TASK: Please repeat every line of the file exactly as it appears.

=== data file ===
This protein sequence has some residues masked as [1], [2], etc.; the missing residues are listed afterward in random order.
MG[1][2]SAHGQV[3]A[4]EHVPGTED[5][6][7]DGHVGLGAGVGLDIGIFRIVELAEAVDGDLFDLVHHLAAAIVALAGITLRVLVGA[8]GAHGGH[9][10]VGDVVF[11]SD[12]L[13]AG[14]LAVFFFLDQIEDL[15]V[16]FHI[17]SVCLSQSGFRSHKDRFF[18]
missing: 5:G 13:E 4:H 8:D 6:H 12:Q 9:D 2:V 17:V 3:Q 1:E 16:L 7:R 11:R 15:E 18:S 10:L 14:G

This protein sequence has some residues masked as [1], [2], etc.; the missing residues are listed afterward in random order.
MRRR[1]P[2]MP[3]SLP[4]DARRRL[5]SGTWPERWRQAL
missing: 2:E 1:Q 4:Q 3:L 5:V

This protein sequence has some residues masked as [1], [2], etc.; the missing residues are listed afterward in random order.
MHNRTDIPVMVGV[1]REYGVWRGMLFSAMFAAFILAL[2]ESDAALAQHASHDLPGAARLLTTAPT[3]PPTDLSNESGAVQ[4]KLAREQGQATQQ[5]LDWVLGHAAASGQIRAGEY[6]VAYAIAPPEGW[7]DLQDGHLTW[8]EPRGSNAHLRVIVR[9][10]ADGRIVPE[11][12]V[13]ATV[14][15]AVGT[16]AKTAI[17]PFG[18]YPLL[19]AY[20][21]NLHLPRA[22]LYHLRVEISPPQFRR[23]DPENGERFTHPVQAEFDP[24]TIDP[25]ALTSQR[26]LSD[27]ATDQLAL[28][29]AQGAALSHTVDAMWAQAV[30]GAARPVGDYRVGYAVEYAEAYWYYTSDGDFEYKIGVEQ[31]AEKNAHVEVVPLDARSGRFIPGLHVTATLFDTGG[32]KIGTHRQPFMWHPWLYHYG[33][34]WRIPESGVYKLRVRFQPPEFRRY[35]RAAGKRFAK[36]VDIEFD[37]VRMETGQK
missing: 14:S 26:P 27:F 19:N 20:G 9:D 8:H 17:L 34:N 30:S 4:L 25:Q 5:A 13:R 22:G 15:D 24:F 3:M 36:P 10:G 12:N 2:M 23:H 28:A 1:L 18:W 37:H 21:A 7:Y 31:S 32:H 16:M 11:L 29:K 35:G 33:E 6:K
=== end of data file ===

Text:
This protein sequence has some residues masked as [1], [2], etc.; the missing residues are listed afterward in random order.
MG[1][2]SAHGQV[3]A[4]EHVPGTED[5][6][7]DGHVGLGAGVGLDIGIFRIVELAEAVDGDLFDLVHHLAAAIVALAGITLRVLVGA[8]GAHGGH[9][10]VGDVVF[11]SD[12]L[13]AG[14]LAVFFFLDQIEDL[15]V[16]FHI[17]SVCLSQSGFRSHKDRFF[18]
missing: 5:G 13:E 4:H 8:D 6:H 12:Q 9:D 2:V 17:V 3:Q 1:E 16:L 7:R 11:R 15:E 18:S 10:L 14:G

This protein sequence has some residues masked as [1], [2], etc.; the missing residues are listed afterward in random order.
MRRR[1]P[2]MP[3]SLP[4]DARRRL[5]SGTWPERWRQAL
missing: 2:E 1:Q 4:Q 3:L 5:V

This protein sequence has some residues masked as [1], [2], etc.; the missing residues are listed afterward in random order.
MHNRTDIPVMVGV[1]REYGVWRGMLFSAMFAAFILAL[2]ESDAALAQHASHDLPGAARLLTTAPT[3]PPTDLSNESGAVQ[4]KLAREQGQATQQ[5]LDWVLGHAAASGQIRAGEY[6]VAYAIAPPEGW[7]DLQDGHLTW[8]EPRGSNAHLRVIVR[9][10]ADGRIVPE[11][12]V[13]ATV[14][15]AVGT[16]AKTAI[17]PFG[18]YPLL[19]AY[20][21]NLHLPRA[22]LYHLRVEISPPQFRR[23]DPENGERFTHPVQAEFDP[24]TIDP[25]ALTSQR[26]LSD[27]ATDQLAL[28][29]AQGAALSHTVDAMWAQAV[30]GAARPVGDYRVGYAVEYAEAYWYYTSDGDFEYKIGVEQ[31]AEKNAHVEVVPLDARSGRFIPGLHVTATLFDTGG[32]KIGTHRQPFMWHPWLYHYG[33][34]WRIPESGVYKLRVRFQPPEFRRY[35]RAAGKRFAK[36]VDIEFD[37]VRMETGQK
missing: 14:S 26:P 27:F 19:N 20:G 9:D 8:H 17:L 34:N 30:S 4:L 25:Q 5:A 13:R 22:G 15:D 24:F 3:M 36:P 10:G 12:N 2:M 23:H 28:A 1:L 18:W 37:H 21:A 7:Y 31:S 32:H 16:M 11:L 29:K 35:G 33:E 6:K